We wanted to get one last hike in on the way home from Central Oregon. Originally we’d planned on hiking up to the summit of the Middle Pyramid on the Three Pyramids Trail, but we were greeted with clouds and rain as we came to Santiam Pass. Knowing there wouldn’t be any views we changed our plans and headed to Clear Lake 10 miles south of the Santiam Jct. on Highway 126.
The McKenzie River begins at Clear Lake where old lava flows created the lake by covering and damming the river. On a clear day The Three Sisters and Mt. Washington can be seen from various points around the lake but with the clouds we would be content with the clear, colorful water of the lake.
We began our counter-clockwise loop at a picnic area near the Clear Lake Resort.
The trail passed through a nice Douglass Fir forest with glimpses of the lake to our left where we spotted our first on trail beargrass of the year.
At about the one mile mark on an arm of the lake which feeds the McKenzie we got our first taste of the draw of Clear Lake.
A footbridge led us over the outlet of the McKenzie River to the eastern shore of Clear Lake.
The trail on the eastern side spent more time in the open and closer to the lake as it crossed over several lava flows. Here we spotted several birds, ducks, and colorful wildflowers.
Merganser and her ducklings
Another family of ducks
The water in the lake became more colorful as we arrived across the lake from the resort.
Shortly after passing the resort on the far shore we came to the Great Springs which feed the lake with 38 degree water allowing the lake to remain unfrozen all year. They emptied into a beautiful small pool reminiscent of the Tamolitch Pool which lies further down the McKenzie.
After the Great Springs the trail crosses Fish Lake Creek on a footbridge. This creek only flows during the Spring snow melt.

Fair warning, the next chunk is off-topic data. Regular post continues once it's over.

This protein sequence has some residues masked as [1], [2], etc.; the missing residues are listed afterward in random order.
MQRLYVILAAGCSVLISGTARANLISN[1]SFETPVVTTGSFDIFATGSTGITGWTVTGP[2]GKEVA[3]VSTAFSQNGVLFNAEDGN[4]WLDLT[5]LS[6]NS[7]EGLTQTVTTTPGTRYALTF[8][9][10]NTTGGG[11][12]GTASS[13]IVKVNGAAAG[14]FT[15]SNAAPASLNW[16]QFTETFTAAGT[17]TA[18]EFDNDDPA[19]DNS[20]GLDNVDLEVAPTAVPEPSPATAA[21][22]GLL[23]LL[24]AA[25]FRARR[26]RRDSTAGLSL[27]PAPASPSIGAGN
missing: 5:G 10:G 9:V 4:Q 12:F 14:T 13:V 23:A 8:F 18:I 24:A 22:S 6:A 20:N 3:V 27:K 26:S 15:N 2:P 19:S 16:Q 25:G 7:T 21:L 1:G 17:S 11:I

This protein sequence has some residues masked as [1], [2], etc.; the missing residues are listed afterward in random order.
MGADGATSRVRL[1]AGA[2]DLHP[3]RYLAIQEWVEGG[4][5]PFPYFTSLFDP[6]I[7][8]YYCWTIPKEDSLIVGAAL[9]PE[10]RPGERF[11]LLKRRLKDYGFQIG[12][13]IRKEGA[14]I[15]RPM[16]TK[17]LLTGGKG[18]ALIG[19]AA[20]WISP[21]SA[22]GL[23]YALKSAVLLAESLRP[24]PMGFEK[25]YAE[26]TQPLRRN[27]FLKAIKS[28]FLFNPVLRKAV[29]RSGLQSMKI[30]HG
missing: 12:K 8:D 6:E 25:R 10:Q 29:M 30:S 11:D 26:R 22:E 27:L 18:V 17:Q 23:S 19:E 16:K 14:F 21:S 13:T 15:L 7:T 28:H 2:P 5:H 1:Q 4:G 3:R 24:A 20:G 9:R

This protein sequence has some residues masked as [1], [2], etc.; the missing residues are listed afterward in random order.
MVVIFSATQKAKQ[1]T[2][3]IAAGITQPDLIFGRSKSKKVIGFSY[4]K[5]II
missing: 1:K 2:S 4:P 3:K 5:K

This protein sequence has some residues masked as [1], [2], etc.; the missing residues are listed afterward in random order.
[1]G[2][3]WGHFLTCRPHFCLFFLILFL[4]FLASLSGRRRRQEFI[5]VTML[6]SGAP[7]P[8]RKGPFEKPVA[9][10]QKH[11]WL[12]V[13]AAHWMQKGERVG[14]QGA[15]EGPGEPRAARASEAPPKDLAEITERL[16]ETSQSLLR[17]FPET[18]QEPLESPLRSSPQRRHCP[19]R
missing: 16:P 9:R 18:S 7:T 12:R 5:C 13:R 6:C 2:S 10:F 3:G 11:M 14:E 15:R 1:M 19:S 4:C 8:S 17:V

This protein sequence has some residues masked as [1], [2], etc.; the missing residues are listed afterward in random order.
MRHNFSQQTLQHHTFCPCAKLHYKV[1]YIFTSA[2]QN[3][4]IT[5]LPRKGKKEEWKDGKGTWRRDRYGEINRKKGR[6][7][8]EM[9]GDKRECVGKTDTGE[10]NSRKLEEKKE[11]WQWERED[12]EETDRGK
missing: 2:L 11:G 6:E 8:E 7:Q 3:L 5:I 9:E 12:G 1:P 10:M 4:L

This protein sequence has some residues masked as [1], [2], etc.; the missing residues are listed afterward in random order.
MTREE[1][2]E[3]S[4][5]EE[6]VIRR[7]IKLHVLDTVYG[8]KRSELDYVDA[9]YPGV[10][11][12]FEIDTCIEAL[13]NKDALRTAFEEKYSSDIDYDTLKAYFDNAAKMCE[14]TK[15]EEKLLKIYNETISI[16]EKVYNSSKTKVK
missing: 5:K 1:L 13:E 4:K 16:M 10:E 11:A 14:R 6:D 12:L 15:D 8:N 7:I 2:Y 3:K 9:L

Finally we swung out around an arm of the lake where Ikenick Creek flows into the lake.
Back on the west side of the lake we were again in the fir forest where many white woodland flowers were in bloom.
We quickly reached the resort area which was busy with campers. The picnic area was just on the other side and before we knew it our Central Oregon hiking tour was over (for now). Happy Trails!
3 replies on “Clear Lake”
[…] A Forest Service Ranger came out to greet us and give us an informative lesson on Sand Mountain and the surrounding geologic area. Sand Mountain is the largest in a series of 23 cinder cones formed along a N-S fissure which also includes 42 distinctive vents and over three quarters of a cubic mile of lava. She informed us that the snow melt from Sand Mountain seeps through the cinder and ash into a large aquifer where after approximately 2 years it makes its way into Clear Lake via the Great Springs and then down the McKenzie River. (post) […]
[…] A combination of a day off, a favorable forecast and a need to drive to Bend to pick up some Christmas items provided the perfect excuse to check out a section of the McKenzie River National Recreation Trail. This would be our third hike on this 26.4 mile long trail, all on different sections (Tamolitch Pool and Clear Lake). […]
[…] #60 – Clear Lake 6/15/2014 […]